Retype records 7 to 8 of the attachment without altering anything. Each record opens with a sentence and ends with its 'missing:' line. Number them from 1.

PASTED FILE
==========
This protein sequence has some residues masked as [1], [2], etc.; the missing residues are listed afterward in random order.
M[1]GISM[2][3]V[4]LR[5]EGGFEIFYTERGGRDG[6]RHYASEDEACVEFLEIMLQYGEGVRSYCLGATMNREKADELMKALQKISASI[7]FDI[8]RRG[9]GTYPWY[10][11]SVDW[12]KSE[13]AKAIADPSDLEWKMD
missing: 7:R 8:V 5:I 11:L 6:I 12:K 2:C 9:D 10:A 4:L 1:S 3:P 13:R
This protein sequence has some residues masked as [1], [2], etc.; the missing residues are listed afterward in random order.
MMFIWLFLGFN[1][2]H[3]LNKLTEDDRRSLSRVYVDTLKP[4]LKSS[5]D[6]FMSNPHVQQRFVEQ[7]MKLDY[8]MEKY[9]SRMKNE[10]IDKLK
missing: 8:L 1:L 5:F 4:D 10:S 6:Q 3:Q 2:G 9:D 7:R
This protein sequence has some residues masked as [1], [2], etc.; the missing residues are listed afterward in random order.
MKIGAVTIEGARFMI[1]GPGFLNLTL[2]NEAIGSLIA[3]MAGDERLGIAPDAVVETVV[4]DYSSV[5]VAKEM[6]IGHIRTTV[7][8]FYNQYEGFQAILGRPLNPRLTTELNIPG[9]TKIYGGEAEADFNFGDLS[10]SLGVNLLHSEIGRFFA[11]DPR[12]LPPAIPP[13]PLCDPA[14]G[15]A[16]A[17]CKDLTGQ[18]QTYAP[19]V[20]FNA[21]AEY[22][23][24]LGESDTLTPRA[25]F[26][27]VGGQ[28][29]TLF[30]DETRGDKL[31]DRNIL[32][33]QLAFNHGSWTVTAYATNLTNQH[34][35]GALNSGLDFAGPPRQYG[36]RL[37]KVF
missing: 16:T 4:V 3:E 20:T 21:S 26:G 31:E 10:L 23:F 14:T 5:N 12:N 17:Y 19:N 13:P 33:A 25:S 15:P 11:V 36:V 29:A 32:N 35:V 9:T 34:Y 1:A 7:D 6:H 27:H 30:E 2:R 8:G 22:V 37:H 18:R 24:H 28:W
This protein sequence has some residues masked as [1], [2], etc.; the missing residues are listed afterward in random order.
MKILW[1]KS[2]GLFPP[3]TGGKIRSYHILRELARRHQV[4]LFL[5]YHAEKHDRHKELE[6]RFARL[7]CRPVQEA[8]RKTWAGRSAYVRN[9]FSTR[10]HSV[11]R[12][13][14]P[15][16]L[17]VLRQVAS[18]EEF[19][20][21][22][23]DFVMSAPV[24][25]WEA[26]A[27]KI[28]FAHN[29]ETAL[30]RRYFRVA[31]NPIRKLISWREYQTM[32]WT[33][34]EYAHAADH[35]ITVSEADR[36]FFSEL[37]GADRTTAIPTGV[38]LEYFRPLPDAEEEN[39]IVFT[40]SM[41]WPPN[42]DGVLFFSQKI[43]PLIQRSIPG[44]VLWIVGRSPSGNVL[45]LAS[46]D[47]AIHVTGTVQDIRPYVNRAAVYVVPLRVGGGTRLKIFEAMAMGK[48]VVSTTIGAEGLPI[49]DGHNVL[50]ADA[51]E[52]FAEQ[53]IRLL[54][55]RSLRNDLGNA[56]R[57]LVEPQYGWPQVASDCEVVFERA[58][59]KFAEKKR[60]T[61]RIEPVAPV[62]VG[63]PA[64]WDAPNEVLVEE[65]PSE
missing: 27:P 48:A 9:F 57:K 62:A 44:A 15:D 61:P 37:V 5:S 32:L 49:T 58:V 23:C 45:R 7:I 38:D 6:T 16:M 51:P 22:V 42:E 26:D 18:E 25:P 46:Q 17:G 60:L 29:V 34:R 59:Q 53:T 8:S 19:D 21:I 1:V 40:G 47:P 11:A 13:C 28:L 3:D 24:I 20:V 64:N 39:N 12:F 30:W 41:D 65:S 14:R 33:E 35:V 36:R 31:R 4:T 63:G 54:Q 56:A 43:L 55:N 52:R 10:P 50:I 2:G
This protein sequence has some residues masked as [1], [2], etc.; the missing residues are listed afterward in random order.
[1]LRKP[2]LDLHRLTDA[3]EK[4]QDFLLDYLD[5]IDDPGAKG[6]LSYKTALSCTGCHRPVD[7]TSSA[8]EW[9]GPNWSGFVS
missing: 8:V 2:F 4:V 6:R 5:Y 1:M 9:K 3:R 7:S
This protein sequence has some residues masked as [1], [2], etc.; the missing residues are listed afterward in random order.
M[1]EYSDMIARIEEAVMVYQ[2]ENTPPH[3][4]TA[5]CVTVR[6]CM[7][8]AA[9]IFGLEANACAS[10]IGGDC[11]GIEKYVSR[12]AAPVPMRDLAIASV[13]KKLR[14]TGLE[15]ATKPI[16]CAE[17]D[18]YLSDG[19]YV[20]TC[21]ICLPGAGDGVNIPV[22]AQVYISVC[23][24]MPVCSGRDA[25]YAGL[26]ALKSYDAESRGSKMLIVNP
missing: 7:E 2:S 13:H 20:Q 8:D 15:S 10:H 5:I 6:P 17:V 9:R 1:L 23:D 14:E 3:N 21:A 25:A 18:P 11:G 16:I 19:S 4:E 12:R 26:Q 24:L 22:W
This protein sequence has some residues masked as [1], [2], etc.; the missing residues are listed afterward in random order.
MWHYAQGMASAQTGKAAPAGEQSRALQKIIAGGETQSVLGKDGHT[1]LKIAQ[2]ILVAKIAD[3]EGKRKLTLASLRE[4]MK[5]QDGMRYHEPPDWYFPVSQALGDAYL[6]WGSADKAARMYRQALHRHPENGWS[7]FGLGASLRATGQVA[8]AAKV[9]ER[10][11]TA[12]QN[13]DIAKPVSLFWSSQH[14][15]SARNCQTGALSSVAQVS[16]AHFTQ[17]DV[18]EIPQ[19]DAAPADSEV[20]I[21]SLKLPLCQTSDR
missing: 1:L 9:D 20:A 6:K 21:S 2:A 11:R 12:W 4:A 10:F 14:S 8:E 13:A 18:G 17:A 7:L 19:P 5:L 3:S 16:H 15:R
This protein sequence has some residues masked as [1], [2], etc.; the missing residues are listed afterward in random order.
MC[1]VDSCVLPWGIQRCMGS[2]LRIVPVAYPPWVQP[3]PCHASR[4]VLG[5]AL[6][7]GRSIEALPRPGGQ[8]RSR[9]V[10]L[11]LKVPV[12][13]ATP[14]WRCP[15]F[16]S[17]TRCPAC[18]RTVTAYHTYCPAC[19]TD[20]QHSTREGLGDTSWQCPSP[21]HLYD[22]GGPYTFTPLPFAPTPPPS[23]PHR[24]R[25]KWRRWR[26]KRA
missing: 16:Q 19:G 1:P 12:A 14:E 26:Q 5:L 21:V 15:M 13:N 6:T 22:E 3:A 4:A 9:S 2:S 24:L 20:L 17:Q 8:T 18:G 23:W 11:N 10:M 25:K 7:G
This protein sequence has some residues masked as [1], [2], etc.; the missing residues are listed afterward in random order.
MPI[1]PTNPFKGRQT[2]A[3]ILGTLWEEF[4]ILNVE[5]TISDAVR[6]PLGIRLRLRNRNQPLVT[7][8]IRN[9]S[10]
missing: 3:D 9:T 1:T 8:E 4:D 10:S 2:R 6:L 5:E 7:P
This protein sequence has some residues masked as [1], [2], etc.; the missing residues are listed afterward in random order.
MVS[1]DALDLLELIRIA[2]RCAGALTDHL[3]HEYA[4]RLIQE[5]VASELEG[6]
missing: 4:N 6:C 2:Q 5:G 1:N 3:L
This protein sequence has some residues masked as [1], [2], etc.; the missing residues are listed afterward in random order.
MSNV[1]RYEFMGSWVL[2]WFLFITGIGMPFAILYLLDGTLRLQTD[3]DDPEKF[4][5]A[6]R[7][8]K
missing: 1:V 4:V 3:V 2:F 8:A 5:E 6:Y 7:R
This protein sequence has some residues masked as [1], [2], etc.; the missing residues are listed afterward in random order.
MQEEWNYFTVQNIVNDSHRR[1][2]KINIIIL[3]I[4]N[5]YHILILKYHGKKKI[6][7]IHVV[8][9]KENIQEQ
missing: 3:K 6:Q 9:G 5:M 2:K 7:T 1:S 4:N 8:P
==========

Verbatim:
This protein sequence has some residues masked as [1], [2], etc.; the missing residues are listed afterward in random order.
MWHYAQGMASAQTGKAAPAGEQSRALQKIIAGGETQSVLGKDGHT[1]LKIAQ[2]ILVAKIAD[3]EGKRKLTLASLRE[4]MK[5]QDGMRYHEPPDWYFPVSQALGDAYL[6]WGSADKAARMYRQALHRHPENGWS[7]FGLGASLRATGQVA[8]AAKV[9]ER[10][11]TA[12]QN[13]DIAKPVSLFWSSQH[14][15]SARNCQTGALSSVAQVS[16]AHFTQ[17]DV[18]EIPQ[19]DAAPADSEV[20]I[21]SLKLPLCQTSDR
missing: 1:L 9:D 20:A 6:K 21:S 2:A 11:R 12:W 4:A 10:F 14:S 8:E 13:A 18:G 17:A 7:L 19:P 5:L 3:S 16:H 15:R
This protein sequence has some residues masked as [1], [2], etc.; the missing residues are listed afterward in random order.
MC[1]VDSCVLPWGIQRCMGS[2]LRIVPVAYPPWVQP[3]PCHASR[4]VLG[5]AL[6][7]GRSIEALPRPGGQ[8]RSR[9]V[10]L[11]LKVPV[12][13]ATP[14]WRCP[15]F[16]S[17]TRCPAC[18]RTVTAYHTYCPAC[19]TD[20]QHSTREGLGDTSWQCPSP[21]HLYD[22]GGPYTFTPLPFAPTPPPS[23]PHR[24]R[25]KWRRWR[26]KRA
missing: 16:Q 19:G 1:P 12:A 14:E 26:Q 5:L 21:V 15:M 13:N 6:T 22:E 3:A 4:A 9:S 2:S 24:L 20:L 17:Q 8:T 18:G 23:W 11:N 10:M 25:K 7:G